Mangalyaan on track; orbit to be raised tomorrow
A day after its successful launch, India's Mars orbiter spacecraft was functioning smoothly in the Earth's orbit and ready for orbit raising operations on Thursday.india Updated: Nov 06, 2013 20:11 IST
A day after its successful launch, India's Mars orbiter spacecraft was functioning smoothly in the Earth's orbit and ready for orbit raising operations on Thursday.
"Since its injection into Earth's orbit yesterday (Tuesday), it has been functioning smoothly on the orbit. We are planning to perform orbit raising manoeuvres in the early hours of tomorrow," an Isro spokesman told PTI over phone.
Right now, the Mars Orbiter Mission is on its first round around the Earth, Isro sources said.
The spacecraft would go around the Earth five times before going out of the earth bound orbit into sun-centric orbit on December one. It will then go around the sun embarking on its nine-month voyage to the red planet." Isro's PSLV C 25 had successfully injected the 1,350-kg 'Mangalyaan' Orbiter ('Mars craft') into the orbit around Earth some 44 minutes after a text book launch at 2.38 PM from the Satish Dhawan Space Centre at Sriharikota, marking the successful completion of the first stage of the Rs 450 crore mission.
Since the launch, the control of the mission has been taken over by scientists at Isro Telemetry, Tracking and Command Network (ISTRAC) at Bangalore.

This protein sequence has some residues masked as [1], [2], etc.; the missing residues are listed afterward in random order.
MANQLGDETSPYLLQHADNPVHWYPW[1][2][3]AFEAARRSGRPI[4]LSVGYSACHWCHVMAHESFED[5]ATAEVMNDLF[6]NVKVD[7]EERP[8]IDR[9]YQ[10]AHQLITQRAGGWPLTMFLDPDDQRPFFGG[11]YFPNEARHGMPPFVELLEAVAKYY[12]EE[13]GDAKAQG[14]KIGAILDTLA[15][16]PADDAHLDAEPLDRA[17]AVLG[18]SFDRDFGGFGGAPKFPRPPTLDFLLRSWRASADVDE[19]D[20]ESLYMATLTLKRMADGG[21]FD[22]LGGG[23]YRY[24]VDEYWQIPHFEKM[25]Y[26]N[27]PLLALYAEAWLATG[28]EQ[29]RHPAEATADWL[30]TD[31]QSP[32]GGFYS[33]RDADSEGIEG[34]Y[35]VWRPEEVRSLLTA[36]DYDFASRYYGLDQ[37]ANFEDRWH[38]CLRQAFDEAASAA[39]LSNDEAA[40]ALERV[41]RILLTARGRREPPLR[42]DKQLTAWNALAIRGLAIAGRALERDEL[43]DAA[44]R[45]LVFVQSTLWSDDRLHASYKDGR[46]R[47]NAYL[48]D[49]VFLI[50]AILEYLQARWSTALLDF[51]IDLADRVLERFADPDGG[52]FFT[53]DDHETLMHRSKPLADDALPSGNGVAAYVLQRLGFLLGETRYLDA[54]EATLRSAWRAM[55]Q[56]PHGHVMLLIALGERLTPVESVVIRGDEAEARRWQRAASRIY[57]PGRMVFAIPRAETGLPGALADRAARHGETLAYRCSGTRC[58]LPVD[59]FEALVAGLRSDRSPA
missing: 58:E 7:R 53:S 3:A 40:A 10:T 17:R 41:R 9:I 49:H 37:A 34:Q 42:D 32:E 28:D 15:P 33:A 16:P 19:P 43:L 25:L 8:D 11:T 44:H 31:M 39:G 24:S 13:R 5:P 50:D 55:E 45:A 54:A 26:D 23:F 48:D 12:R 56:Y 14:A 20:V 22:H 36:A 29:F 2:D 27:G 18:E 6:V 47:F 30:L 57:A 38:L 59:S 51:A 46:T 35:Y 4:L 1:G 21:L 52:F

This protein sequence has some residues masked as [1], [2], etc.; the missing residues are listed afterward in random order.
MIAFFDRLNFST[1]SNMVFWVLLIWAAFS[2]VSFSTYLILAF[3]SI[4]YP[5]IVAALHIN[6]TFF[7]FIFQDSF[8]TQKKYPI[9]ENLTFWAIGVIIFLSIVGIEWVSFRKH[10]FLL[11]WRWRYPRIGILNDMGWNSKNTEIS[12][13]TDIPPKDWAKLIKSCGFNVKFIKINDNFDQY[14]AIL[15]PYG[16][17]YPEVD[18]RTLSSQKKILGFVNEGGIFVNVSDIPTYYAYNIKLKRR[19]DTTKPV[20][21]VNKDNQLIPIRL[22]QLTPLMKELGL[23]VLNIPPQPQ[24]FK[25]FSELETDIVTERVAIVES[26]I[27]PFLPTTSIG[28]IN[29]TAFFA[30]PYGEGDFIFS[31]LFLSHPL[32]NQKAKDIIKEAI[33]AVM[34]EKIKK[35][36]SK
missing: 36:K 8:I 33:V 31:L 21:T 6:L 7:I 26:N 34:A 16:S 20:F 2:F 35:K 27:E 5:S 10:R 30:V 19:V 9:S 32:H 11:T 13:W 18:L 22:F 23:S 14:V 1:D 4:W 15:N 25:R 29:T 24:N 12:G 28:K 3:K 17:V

According to a satellite tracking system website www.n2yo.com, the MOM spacecraft had just crossed Nigeria and was flying over Chad in African continent, as at 1.09 PM.
India's MOM was at a perigee of (closest point from Earth) of 264.1 km and an apogee (farthest point from Earth) of 23,903.6 km with a degree of inclination of 19.3 degree.
However, according to the website, MOM would not fly over India, as its trajectory would cross the Indian Ocean, after leaving African continent from Somalia in the afternoon. The international designator or the NSSDC ID of India's Mars mission is 2013-060A.
The international designator is the international naming convention for satellites, comprising the launch year, a three digit incrementing launch number of that year and up to a three letter code representing the sequential identifier of a piece in a launch.